Everybody’s got their sexy . . . .

When I first heard that the Bound in Darkness series was being translated and released by foreign publishers, I just assumed they would use the same covers as the original American version from Pocket.  Boy howdy, was I wrong.

Here’s what the first book, My Demon’s Kiss, looked like at your local American Barnes & Noble store (or similar outlet in the U.K. or Australia or wherever English-language paperbacks were sold):

The story takes place in medieval England, but this is very much an American romance cover – it’s all about the torso, baby, all about that chest.  (A straight male friend, who is understandably immune to the charms of such an image, dubbed this gorgeous hunk of man flesh a member of the Medieval Village People.)  Subsequent installments featured the same model with even more flesh showing – not a bad thing at all.

The Germans went for a much more understated look, I think – much more like what we Americans would think of as women’s fiction.  It’s beautiful; I love it; but I’d never peg this as a romance.  (And yes, it’s exactly the same book.)

 

I love the castle, and the model is gorgeous, but would you think this was a medieval romance?  To me, it looks more like a ‘woman’s thriller’ – she looks like a beautiful American tourist whose just been swept up in an international intrigue by a dashing Eurotrash dude who may or may not be a spy.

But far and away the most striking for me is the Italian version.  Remember those dudes on the covers of Johanna Lindsey and Bertrice Small books in the 1970s?  Amateurs – understated banker types by comparison to this guy.

It’s the Pagani Zonda F super car of romance novel covers – the chest hair!  The lace!  I just adore it -and I just know he can’t believe it’s not butter.  (Stupid in joke – sorry, Fabio.) 

There’s also a Japanese version from a publisher best known for anime – I can’t find it, but if anybody else can, pleeeease send me the link. 

So tell me this, kittens – if all three of these books were in a language you were comfortable reading, sitting side by side on a shelf, and you had to buy one, which one would you pick? 

Hanging out my own shingle . . .

Well, kittens, it’s official, and I can officially talk about it – as of today, I am a free, unsigned, unrepresented author.  My agent, Joy Azmatia, is no longer working as an agent.  And rather than going through the dance of trying to find another one, I’m going to try it on my own for a bit.  Joy has been awesome; the agent I had before her, Timothy Seldes, was legendary for his talent and influence.  They were both more than lovely to me – smart, kind, supportive, energetic – I couldn’t have asked for more.  They both behaved like my career was just as important to them as it was to me, and I can never thank either of them enough.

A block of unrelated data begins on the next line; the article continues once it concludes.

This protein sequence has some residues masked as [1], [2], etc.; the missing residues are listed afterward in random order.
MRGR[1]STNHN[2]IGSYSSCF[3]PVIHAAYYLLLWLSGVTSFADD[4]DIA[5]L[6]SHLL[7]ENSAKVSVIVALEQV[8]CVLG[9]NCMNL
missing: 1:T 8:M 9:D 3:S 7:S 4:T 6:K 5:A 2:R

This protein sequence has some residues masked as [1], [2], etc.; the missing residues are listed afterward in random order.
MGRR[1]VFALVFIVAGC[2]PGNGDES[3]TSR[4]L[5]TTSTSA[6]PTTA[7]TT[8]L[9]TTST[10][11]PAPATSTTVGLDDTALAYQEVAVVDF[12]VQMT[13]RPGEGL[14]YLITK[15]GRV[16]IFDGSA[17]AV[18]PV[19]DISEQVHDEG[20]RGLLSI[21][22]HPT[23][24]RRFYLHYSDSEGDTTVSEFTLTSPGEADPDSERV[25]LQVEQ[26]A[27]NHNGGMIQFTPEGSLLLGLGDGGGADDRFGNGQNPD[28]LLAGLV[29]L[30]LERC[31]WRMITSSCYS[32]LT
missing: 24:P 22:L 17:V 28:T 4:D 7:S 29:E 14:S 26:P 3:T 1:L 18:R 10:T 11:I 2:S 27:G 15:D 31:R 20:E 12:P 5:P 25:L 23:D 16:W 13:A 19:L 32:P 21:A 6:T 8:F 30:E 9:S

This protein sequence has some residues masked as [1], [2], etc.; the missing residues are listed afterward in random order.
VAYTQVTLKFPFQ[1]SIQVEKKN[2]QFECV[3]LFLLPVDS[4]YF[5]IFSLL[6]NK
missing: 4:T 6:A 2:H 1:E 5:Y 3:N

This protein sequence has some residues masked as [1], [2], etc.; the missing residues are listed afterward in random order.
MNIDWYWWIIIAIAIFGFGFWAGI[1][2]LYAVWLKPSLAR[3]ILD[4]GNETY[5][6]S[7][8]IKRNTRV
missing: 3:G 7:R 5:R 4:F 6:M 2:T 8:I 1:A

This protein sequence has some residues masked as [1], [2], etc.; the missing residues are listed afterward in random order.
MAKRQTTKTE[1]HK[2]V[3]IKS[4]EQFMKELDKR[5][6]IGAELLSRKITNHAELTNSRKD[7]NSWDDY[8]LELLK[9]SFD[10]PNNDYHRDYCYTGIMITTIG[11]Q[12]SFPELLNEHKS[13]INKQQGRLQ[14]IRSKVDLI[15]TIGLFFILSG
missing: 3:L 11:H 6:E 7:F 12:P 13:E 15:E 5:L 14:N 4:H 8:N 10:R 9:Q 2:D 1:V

But publishing has changed.  And I’ve changed, too – I’m not as eager as I used to be, not as willing to compromise.  I’ve been writing genre fiction for a long time now, and I’ve had a fair amount of mid-list success.  But I’ve never really felt like I fit in.  What I do has never really checked off all the boxes of what my genre is supposed to be – supernatural historical romance, with vampires – I can’t even define my genre without a whole sentence.  And my box office as a writer has reflected that.  The readers who have enjoyed my novels have really enjoyed them, and I love them all – you know who you are.  And I hope I’ve done a good job of pushing my own vision of emotions and relationships and the universe at large through the mask of genre expectation – I hope these stories have been me.  But I know they haven’t been completely me.  I know there are things I’ve wanted desperately to do that I haven’t done because it wasn’t what mainstream publishing wanted – historical periods I’ve wanted to explore, relationships and characters I’ve wanted to talk about, beliefs I’ve wanted to share.  The last couple of years, I’ve been working on two different projects, one an urban fantasy romance, one a contemporary pulp saga, and the idea of trying to force either into a mainstream publishing genre box makes me want to cry.

So I’ve decided I’m not going to – or not yet, anyway.  I’m sad to lose my agent and scared to death of all the work and commitment publishing on my own is going to require.  I’m learning all kinds of new stuff – if I didn’t have so many gifted friends to hold my hand and help me, I wouldn’t dare to even try.  But after a couple of decades of being a storyteller for hire, I’m ready to open my own shop.  Watch this space for the results – and in the meantime, pray for me, y’all.